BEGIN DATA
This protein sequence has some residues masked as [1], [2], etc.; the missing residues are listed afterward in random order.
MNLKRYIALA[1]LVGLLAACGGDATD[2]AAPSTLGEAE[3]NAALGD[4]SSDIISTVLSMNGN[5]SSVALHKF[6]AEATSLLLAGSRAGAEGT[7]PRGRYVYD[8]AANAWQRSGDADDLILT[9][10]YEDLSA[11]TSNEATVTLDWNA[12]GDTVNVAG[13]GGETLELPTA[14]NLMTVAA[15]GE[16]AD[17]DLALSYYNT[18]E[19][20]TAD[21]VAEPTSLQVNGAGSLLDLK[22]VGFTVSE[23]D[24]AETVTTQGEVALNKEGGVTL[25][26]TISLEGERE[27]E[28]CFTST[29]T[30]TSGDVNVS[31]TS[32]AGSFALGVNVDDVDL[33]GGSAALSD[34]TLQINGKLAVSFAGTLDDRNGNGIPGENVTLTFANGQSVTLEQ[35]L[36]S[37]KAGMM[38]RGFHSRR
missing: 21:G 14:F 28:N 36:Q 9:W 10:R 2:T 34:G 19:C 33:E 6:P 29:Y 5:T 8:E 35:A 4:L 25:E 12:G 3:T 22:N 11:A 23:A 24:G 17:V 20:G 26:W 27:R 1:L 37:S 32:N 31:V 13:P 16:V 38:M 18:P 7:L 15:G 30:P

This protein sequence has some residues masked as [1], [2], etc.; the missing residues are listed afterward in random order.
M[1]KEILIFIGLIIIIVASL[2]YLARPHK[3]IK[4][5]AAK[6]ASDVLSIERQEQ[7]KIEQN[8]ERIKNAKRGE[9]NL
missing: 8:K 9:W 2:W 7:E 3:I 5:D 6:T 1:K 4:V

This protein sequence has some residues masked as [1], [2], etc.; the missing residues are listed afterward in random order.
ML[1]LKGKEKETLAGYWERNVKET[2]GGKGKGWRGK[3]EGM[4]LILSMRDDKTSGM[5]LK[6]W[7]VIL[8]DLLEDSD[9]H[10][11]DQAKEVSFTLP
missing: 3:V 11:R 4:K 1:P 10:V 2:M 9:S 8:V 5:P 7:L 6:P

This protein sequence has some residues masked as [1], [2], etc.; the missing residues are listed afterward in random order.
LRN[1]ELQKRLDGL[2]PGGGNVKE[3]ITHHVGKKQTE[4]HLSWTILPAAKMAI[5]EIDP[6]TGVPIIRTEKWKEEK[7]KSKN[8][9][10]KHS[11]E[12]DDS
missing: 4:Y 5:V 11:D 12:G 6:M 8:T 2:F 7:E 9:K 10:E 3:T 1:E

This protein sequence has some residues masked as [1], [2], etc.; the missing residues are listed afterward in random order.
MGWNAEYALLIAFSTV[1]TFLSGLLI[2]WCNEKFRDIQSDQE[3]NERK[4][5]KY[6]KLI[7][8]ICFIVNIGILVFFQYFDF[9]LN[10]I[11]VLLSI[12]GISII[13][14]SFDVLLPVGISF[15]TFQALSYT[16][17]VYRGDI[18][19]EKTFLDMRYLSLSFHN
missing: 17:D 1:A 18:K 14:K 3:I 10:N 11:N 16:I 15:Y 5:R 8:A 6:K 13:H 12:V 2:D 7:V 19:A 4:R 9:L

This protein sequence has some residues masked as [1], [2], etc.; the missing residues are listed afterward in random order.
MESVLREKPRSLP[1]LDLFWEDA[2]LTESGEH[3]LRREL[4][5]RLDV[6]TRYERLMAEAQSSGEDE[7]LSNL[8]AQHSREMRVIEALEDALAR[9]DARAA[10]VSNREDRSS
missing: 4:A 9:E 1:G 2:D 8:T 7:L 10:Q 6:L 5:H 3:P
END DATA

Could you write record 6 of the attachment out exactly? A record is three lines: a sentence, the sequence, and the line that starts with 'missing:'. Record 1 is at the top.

This protein sequence has some residues masked as [1], [2], etc.; the missing residues are listed afterward in random order.
MESVLREKPRSLP[1]LDLFWEDA[2]LTESGEH[3]LRREL[4][5]RLDV[6]TRYERLMAEAQSSGEDE[7]LSNL[8]AQHSREMRVIEALEDALAR[9]DARAA[10]VSNREDRSS
missing: 4:A 9:E 1:G 2:D 8:T 7:L 10:Q 6:L 5:H 3:P